Editorial: Waiting for Relief; N.H. Slow to Implement Marijuana Law

Thursday, August 08, 2013
Having concluded that patients afflicted with any one of a host of grave illnesses ought to have legal access to marijuana to alleviate their suffering, the New Hampshire Legislature passed a bill last session that authorizes the use of cannabis for therapeutic purposes. In so doing, it put in place a rule-making regimen that allows those same patients to suffer for another 18 months. We can only surmise that while compassion wasn’t lacking in the Legislature’s deliberations, a sense of urgency was.

The text of the bill that passed both the House and the Senate with bipartisan support and was signed into law last month by Gov. Maggie Hassan certainly suggests that medical marijuana was handled as gingerly as a toxic substance. This is attested to by the sheer amount of detail contained in the 16 single-spaced pages. Having specified in explicit detail who is eligible to possess medical marijuana to alleviate the symptoms of which diseases, who may assist the patient, who may prescribe marijuana under what circumstances and where and how it can be obtained, the Legislature then gave the Department of Health and Human Services until January 2015 to write the rules under which up to four authorized dispensaries that will grow marijuana and sell it to patients will operate.

The department also has until next July to come up with rules for the registry program that will allow patients and designated caregivers to get an identification card with which they can obtain and possess up to 2 ounces of marijuana.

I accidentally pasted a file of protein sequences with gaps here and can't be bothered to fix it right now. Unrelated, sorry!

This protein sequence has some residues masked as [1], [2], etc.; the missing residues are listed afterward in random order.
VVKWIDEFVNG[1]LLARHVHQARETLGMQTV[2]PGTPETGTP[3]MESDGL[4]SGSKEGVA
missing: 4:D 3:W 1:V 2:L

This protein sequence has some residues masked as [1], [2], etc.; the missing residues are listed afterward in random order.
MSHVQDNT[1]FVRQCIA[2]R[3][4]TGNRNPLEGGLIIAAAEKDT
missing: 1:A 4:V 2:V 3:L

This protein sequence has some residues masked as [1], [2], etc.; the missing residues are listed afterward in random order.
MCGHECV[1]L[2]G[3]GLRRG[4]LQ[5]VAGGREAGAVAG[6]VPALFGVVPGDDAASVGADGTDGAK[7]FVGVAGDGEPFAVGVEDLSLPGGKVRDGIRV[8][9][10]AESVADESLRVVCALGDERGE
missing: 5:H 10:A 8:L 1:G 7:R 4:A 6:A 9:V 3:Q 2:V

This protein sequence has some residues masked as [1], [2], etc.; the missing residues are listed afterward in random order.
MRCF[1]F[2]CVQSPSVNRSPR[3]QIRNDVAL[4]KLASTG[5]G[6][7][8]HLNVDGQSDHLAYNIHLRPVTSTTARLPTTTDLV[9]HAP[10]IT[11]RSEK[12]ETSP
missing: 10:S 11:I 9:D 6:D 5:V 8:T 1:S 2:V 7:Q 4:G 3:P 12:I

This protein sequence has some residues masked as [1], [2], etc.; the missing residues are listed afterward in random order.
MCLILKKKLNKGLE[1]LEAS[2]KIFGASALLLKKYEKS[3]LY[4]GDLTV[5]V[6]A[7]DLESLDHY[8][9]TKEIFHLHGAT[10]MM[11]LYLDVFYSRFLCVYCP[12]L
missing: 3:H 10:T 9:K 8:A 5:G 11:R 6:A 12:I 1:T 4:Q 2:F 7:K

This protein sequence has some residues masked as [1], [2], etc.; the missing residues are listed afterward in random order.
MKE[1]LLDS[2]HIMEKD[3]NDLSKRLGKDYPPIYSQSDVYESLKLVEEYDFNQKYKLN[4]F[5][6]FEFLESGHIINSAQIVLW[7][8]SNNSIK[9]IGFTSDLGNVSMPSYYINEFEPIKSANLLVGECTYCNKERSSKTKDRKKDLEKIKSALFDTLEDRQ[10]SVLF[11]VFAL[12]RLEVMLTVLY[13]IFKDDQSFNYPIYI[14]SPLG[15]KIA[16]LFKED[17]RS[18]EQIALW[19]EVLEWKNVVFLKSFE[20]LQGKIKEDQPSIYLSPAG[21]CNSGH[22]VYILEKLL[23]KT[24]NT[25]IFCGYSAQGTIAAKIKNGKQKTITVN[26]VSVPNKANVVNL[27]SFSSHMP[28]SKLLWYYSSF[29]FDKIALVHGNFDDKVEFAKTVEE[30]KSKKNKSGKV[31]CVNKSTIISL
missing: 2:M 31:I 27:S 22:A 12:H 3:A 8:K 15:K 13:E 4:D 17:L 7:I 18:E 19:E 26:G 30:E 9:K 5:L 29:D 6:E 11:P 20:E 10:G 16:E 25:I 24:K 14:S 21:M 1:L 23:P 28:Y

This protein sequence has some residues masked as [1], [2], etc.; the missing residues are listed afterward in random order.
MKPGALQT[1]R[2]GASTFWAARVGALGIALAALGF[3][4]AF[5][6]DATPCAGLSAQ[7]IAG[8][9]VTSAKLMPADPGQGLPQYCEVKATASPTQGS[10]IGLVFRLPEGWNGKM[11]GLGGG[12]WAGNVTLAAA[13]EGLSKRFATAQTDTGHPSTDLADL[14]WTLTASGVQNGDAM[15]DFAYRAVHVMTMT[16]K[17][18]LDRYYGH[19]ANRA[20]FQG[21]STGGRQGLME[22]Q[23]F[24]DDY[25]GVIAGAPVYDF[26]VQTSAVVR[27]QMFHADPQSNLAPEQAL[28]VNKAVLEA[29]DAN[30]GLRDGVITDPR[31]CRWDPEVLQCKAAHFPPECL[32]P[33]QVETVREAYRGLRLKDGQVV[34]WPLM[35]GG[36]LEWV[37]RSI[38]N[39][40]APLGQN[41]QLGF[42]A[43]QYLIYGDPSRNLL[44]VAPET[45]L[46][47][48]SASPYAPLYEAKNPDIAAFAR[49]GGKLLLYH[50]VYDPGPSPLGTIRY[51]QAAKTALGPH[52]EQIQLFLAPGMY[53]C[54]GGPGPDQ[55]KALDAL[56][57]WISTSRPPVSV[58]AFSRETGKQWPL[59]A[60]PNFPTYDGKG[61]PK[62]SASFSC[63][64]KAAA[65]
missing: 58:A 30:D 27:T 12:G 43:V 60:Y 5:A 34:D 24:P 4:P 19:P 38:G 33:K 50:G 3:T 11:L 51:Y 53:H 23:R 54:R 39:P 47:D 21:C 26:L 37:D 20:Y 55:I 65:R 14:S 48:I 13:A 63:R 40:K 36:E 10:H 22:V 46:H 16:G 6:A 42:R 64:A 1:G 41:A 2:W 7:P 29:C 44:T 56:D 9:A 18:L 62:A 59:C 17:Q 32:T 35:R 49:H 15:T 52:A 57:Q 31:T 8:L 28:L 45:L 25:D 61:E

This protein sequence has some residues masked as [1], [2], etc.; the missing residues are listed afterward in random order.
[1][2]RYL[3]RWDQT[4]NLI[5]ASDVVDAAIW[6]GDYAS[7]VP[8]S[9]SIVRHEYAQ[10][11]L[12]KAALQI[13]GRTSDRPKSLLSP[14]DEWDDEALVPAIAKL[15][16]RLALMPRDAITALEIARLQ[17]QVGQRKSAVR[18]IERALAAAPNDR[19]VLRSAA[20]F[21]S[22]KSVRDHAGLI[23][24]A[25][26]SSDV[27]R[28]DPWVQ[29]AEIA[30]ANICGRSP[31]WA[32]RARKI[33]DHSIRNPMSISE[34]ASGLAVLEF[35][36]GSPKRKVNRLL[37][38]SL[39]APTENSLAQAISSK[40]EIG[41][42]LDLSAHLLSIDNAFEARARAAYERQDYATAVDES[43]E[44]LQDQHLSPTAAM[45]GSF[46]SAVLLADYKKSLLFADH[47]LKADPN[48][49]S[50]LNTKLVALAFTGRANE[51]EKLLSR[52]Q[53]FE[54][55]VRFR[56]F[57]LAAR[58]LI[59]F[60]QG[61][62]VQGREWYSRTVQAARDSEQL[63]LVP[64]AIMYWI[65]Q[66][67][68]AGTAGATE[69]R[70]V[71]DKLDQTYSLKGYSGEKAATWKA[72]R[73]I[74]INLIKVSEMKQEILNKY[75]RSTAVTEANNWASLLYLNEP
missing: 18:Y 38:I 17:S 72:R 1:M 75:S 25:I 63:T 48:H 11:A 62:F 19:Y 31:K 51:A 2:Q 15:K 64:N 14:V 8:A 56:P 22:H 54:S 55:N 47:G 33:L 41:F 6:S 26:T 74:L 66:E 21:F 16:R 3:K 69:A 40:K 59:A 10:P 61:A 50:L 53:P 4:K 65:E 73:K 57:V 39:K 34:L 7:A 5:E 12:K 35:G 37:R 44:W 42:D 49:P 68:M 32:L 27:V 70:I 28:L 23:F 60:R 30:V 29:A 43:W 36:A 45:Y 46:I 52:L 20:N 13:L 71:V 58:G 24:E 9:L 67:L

Surely it couldn’t take that long? Wrong, Michael Holt, rules coordinator for HHS, told the Concord Monitor. “This is a brand new program. If we get them done sooner, that would be a great success, but I suspect it will take us the full year to get this program up and running.” This does not sound to us like a man on a mission, unless the mission is the triumph of bureaucracy.

This is not to make light of the need to effectively regulate a substance that remains illegal in all other circumstances in New Hampshire. But 18 other states have legalized marijuana for medical purposes, and 12 of them plus the District of Columbia use some form of the dispensary system that New Hampshire’s statute contemplates. So we are not talking about having to draft regulations on a clean slate; much of that painstaking work has been done elsewhere and should be fairly easy to adapt.

We also note that until the House demurred, the Senate and the governor were only too eager to rush through a casino bill during the last session that contained a wholly inadequate regulatory structure and a highly compressed time frame in which to assemble it. It seems to us that nobody is suffering unduly from an inability to gamble sooner rather than later in New Hampshire, as opposed to suffering from the debilitating effects of cancer or multiple sclerosis or AIDS or amyotrophic lateral sclerosis and having to wait months for promised relief.

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